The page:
The continental philosophy on which modern world has been based separated the subject from the object. This view of dualism divided the nature as an object and human as a subject. It deprived the mind, value and spirituality from nature. As a result, human spirit, value, and spirituality are also threatened. Ironically it reminds us that human and nature are closely interconnected. We are going to discuss about the new values for ecological civilization. Pantheism out of Whitehead’s philosophy, and Yoko civilization of Japanese tradition inspires our new thinking. Particularly, Pope Francis’ encyclical “Laudto Si’” shows us what is the spiritual leadership and integral worldview.
chair: Sangil Kim
• Jaidon Lee: “Environmental Movement in Korea and the Role of Religion”
• Dongwoo Lee: “Organic Panentheism in Ecological Civilization”
• Karenna Gore: “Laudato Si’: Values for an Ecological Civilization”
• Ken Kitatani: “Yoko Civilization and Integral Civilization”
6:00pm – 8:00pm
NOVEMBER 8, WEDNESDAY
8:30 am – 9:00 am
Albert Park: EnviroLab Asia at Claremont Colleges
9:00 am – 10:00 am
• Brian Swimme: “Ecological Civilization and Evolutionary Cosmology”
• Kumsil, Kang: Response
10:10 am – 12:00 pm
Session 4: Interdisciplinary Dialogue for Ecological Civilization
The development of scientific technology and productivity has brought huge freedom and happiness to human beings. However, the issue which we must focus on now is to think about the future. Global capitalism which has reached its limit is struggling to find out the next step. From the vocabularies of the Fourth Industrial Revolution, Artificial Intelligence, Big Data, and so on, we attempt to measure the future, but it is unclear whether it will improve human life or not. Post-human studies have a possibility of evolving into the science of hope by means of exploring the coexistence between human and nature. At the same time, it has a possibility of creating new hierarchy and governance through maximizing the ability of some special human beings. For this reason, science should have a dialogue with religion and philosophy.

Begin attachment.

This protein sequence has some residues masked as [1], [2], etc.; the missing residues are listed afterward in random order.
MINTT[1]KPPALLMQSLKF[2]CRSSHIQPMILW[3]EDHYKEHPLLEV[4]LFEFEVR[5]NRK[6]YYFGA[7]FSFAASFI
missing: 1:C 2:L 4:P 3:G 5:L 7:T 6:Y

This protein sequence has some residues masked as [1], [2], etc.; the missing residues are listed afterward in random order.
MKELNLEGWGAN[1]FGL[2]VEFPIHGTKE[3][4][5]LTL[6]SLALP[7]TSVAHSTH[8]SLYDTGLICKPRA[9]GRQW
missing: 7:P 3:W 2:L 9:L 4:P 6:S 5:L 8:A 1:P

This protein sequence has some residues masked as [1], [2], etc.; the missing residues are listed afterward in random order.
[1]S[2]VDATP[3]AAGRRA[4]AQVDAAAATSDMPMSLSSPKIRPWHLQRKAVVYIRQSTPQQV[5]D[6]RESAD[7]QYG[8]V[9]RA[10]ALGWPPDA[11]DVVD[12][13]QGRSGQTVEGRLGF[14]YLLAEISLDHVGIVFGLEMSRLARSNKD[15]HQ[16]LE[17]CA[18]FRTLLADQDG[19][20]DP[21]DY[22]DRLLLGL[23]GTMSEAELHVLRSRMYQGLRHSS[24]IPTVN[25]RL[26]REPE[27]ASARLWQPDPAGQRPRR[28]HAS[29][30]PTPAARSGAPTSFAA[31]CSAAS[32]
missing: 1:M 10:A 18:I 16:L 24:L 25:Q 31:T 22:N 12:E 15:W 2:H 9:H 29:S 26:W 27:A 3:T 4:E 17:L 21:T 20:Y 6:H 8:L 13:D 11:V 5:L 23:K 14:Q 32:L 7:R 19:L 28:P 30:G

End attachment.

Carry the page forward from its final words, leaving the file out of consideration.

Chair: Dongwoo Lee
• Chul Chun: “Dialogue Between Religion and Science”
• Sandra Lubarsky: “The Importance of Beauty in creating Ecological Civilization”
• Kyungmin Lee: “Ecological Implication of Post-human Debate”
• Kiwon Song: “Synthetic Biology and the Future of Post-Humanism”
2:00pm – 3:50pm
Session 5: Politics and Policies for Ecological Civilization
We can move toward ecological civilization by means of policies and politics. We hope grass root movement and green politics will be activated to change the discourse and governance in regarding for transition. Globalization have adversely paved the way for new ecological politics. Many ecovillages and NGOs around the world are working together. The local governments which are adhere to everyday life than the central government try to execute innovative policies. Civic activists also work for involving the residents with ecological way of life. These movements will change citizens’ sensitivity and reshape the purpose of life. When these forces come together, it generates a political power which can control corporations and capital that are profit-driven, transforming the framework of national and global politics.
Chair: Gunna Jung
• Sungook Hong: “Analysis on the Enucleation Discourse in Korea”
• Jiye Shin: “Politics for Green World and Korean Green Party”
• Andy Shrader: “Los Angeles Mobilization Efforts”
• Zhihe Wang: “Ecological Drive in China”
4:00pm – 6:00pm
Session 6: Toward an Ecological Transition in Cities
The population of Seoul, Korea is around 10 million, and the population of Los Angeles County, including 3 million in Los Angeles city, is also around 10 million. The ecological transition of both cities has global visibility. Fortunately, desirable ecological transition is advancing in both cities. Since the inauguration of Mayor Wonsoon Park, Seoul has attained many achievements such as energy saving, social economy, and restoration housing policy. Meanwhile, California, including Los Angeles County, is leading the way in environmental and ecological policies in the US. It focuses on agriculture, tourism, education and culture, thereby maintaining pro-environmental and productive economy. The connection between these two cities brings realistic reorientation as we expect.
Chair: Wm. Andrew Schwartz
• Eugene Shirley: Activities of Pando Populus
• Gunna Jung: ‘Ancient Future’ – An Alternative Strategies for Seoul
• Steve Sabicer: Sustainable Claremont
• Adam Lane: LA City Business Council
6:00pm – 8:00pm
Next Steps: Seoul 2018
• Wonsoon Park, Mayor of Seoul (video message)
• Roundtable Discussion: This roundtable discussion will explore plans for the 2018 EcoCiv Korea conference in Seoul, Korea. Participants includes representatives from The Center for Process Studies, Toward Ecological Civilization, Pando Populus, Ecological Civilization in Korea, LA City and Los Angeles County, People for Earth Forum, Post-Human Research Team, Seoul Metropolitan City, Green Party of Korea, and Kyunghyang Daily News.
NOVEMBER 9, THURSDAY
8:30 am – 10:00 am
SESSION 7: Education for Ecological Civilization